The prime minister said that what Mr. Mitchell “did and said” was wrong, but he had apologised and the officer involved had accepted it.
Mr. Miliband was of the view that despite the apology Mr. Mitchell should be sacked, suggesting that he was “toast”.
The chief whip is alleged to have called police officers who prevented him from leaving Downing Street via the main gate on his bicycle “plebs”.
Mr. Cameron said: “What the chief whip did and said was wrong and this is why it is important that he apologised and apologised properly. That apology has been accepted by the officer concerned. It’s been accepted by the head of the Metropolitan Police. That is why this government will get on with the big issue of helping Britain compete and succeed in the world.”
Mr. Miliband got “no straight answers” from Mr. Cameron. But the prime minister said the Labour leader continually spoke to bring up Mr. Mitchell’s run-in with the police because he had “no plans” for the “real issues” like cutting the deficit and reforming welfare.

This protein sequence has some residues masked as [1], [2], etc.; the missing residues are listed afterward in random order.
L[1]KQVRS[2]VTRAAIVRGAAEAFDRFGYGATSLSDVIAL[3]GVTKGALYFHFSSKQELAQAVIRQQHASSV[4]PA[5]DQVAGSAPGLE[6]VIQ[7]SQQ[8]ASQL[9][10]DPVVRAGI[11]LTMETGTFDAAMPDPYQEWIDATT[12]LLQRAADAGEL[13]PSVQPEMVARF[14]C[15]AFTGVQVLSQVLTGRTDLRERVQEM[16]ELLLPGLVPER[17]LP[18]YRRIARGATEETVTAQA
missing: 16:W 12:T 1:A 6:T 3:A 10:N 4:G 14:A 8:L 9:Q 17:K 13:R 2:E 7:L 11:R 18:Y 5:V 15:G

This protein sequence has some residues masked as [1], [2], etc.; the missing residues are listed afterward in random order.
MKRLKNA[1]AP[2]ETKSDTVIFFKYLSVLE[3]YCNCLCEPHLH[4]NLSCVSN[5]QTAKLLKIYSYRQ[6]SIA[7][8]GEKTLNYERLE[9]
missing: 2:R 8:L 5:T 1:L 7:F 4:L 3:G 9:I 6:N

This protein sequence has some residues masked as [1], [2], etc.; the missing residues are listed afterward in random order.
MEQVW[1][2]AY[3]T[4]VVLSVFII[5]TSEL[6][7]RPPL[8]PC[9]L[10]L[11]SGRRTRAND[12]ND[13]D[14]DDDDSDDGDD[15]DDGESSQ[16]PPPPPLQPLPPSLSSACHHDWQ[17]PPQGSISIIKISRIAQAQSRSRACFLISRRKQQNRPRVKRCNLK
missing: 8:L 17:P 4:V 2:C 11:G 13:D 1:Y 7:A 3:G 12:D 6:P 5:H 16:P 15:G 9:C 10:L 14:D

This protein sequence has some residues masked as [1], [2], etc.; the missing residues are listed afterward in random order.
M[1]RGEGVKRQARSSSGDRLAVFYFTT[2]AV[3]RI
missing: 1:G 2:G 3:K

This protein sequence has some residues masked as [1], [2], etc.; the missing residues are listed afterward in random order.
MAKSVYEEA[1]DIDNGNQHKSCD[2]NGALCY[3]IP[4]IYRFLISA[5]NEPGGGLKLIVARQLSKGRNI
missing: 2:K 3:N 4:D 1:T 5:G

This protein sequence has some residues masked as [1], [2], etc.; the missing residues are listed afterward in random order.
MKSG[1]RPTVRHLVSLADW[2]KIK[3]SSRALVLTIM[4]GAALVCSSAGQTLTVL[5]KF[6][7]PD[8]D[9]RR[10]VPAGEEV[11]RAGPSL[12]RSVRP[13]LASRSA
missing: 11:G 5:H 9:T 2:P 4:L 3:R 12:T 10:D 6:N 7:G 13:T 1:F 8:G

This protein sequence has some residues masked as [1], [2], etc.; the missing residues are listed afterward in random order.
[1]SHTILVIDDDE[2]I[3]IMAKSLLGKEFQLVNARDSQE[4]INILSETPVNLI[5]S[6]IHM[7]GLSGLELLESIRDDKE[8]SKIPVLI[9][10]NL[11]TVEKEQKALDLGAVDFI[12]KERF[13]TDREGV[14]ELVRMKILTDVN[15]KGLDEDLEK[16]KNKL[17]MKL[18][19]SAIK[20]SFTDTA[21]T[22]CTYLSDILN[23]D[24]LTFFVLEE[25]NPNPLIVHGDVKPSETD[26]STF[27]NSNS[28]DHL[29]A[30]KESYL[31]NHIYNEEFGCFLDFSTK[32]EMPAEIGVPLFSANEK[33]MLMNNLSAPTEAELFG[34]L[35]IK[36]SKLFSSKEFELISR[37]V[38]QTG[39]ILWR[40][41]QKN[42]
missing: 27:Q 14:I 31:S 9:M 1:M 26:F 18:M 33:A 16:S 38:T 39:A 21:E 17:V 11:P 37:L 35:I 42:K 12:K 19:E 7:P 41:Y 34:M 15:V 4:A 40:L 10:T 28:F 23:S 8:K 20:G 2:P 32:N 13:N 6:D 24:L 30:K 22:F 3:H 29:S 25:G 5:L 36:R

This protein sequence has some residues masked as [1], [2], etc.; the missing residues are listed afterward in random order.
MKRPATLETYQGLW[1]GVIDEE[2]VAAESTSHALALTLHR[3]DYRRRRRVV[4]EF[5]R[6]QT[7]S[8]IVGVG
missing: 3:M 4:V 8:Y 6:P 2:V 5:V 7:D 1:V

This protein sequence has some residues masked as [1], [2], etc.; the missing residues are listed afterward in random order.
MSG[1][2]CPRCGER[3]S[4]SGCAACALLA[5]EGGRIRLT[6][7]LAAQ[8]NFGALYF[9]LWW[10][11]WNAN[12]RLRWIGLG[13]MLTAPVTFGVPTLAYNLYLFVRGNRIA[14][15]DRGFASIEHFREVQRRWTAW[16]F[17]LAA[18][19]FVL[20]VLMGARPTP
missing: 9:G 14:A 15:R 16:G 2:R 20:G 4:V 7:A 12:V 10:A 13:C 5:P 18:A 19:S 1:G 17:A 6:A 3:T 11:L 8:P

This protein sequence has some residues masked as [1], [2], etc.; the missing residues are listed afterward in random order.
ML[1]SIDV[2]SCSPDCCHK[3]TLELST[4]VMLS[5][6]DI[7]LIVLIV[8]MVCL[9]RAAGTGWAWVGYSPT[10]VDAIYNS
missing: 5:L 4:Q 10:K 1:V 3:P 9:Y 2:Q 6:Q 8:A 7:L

For which Mr. Miliband responded accusing cabinet ministers of hypocrisy that abusing of police officers was a “real issue” and cabinet ministers are supporting Mr. Mitchell in public, but giving different statements privately before the media.
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